Meet the 2016 Public Policy Challenge Finalists: Individual Dignity Project

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February 13, 2016

The Individual Dignity Project team is made up of students Salomon Moreno-Rosa, Samantha Waxman, and Sarai Williams.

The Idea: The Individual Dignity Project

In 2014, the state of Pennsylvania alone imprisoned 50,700 individuals either in state or federal correction authorities. Every year, approximately 19,000 inmates are released from Pennsylvania state prisons, 30 percent of which are individuals (over 6,500 people) returning to Philadelphia. When incarcerated individuals are released back into their communities, they face a series of barriers to reintegration. Factors that contribute to recidivism stem from returning citizens’ inability to access a strong support system, including viable employment, stable housing, and access to public benefits and safety net services which all require presentation of a valid state-issued photo identification card. Currently, Pennsylvania DMV’s do not accept prison documentation as proof of identity whereby if a returning citizen does not have a proper ID after release, he or she may be delayed or prevented from applying for jobs, benefits and services, or housing.

Through the implementation of a pilot program at the State Road prison, The Individual Dignity Project proposes that all exiting prisoners receive a printed state-issued ID card on site of the prison upon release. This would be initiated through substantially improving coordination between the DMV and the prison ensuring that the procedure is seamless and effective. Given the barriers toward procuring an ID after prison, we believe that this solution is the most streamlined for returning citizens, and that it would not be a particularly significant administrative burden for either the DMV or prisons. Prisons already possess all background and biographical information for inmates and providing ID cards would simply be a clerical task. Once the process has been piloted at State Road, it can then be expanded to other prisons throughout the state. Increasing access to valid state-issued ID’s allows returning citizens to access resources that prevent recidivism and put them on the path toward a sustainable and thriving life post-release.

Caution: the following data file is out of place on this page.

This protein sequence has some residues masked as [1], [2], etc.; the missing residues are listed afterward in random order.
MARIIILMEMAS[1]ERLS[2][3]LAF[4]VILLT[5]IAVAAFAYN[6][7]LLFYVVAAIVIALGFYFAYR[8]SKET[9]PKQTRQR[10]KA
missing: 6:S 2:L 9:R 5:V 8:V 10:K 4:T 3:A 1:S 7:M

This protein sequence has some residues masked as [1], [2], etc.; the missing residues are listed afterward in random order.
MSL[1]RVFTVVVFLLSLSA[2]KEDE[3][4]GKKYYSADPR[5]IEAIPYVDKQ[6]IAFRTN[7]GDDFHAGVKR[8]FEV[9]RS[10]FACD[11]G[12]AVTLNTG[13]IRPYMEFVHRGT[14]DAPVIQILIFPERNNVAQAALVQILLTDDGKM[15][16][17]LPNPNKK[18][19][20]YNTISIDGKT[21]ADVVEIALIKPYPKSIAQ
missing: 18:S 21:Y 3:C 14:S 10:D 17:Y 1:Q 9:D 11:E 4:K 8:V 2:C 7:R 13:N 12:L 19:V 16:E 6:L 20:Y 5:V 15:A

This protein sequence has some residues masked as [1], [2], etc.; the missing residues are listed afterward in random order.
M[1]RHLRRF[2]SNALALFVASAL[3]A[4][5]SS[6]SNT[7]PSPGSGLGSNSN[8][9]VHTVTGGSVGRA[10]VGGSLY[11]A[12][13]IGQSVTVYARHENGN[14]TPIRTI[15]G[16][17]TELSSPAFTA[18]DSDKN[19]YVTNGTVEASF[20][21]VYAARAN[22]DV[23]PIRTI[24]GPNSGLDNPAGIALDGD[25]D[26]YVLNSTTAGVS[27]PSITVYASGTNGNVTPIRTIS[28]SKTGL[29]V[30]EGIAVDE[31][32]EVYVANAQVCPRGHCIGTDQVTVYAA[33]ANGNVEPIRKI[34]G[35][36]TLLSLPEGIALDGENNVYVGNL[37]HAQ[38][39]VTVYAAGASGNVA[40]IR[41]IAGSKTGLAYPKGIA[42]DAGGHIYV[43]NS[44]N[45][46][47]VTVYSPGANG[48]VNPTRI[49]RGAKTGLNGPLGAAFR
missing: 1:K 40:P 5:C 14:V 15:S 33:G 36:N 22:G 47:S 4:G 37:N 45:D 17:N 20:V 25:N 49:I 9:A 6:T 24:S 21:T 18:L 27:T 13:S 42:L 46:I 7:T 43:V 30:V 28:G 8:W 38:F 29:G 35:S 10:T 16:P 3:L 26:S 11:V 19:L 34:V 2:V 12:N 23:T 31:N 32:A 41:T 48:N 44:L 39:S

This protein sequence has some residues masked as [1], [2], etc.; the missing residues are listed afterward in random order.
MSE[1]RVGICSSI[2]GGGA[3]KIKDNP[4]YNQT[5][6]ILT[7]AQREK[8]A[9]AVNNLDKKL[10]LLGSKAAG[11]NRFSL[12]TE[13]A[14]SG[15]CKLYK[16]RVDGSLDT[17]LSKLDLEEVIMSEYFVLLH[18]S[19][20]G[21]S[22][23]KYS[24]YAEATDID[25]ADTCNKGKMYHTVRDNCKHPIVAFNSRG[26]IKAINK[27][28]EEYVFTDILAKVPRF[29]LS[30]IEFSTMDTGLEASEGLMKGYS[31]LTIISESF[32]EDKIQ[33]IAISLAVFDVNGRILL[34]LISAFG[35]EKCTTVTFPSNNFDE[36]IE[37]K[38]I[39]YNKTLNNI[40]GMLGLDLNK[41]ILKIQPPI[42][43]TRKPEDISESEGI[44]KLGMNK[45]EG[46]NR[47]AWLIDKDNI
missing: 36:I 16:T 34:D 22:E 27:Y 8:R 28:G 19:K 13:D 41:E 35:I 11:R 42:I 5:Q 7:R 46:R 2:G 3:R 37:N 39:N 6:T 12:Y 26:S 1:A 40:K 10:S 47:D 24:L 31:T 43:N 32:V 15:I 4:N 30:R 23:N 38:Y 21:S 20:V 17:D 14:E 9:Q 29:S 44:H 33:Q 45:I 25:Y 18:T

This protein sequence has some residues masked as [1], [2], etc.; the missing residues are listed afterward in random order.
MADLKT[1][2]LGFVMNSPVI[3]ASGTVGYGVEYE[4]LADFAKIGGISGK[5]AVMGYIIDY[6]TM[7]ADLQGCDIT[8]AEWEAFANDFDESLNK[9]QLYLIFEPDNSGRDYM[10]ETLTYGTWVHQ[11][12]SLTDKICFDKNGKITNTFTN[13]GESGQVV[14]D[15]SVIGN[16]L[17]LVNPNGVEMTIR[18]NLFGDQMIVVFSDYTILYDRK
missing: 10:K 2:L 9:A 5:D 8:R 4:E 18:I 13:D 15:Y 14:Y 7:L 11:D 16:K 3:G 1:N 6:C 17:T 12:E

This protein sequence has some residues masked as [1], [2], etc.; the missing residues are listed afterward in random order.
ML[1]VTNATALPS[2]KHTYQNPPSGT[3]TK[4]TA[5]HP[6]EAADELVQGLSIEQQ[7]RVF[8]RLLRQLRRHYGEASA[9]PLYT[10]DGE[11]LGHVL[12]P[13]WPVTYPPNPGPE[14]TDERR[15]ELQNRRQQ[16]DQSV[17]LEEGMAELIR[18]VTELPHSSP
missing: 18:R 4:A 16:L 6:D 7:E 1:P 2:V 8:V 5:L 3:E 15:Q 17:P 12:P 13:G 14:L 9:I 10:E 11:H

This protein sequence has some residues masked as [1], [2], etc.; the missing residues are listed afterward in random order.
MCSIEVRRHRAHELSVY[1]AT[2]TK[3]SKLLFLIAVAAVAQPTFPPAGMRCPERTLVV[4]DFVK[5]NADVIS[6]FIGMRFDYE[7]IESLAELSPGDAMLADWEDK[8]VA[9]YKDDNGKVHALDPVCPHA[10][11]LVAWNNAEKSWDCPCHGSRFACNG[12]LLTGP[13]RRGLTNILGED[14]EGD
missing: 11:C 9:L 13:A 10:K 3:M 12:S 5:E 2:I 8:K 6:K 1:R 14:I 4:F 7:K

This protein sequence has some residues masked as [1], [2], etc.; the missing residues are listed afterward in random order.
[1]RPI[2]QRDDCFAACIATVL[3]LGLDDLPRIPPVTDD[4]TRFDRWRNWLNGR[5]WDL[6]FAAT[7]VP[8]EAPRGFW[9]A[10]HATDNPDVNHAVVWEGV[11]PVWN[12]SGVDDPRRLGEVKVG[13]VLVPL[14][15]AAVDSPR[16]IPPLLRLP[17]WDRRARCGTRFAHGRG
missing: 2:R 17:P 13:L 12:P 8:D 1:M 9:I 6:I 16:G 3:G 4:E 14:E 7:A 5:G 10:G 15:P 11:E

Penn LPS

The lifelong learning division of Penn Arts & Sciences

3440 Market Street, Suite 100
Philadelphia, PA 19104-3335

(215) 898-7326
felsinstitute@sas.upenn.edu

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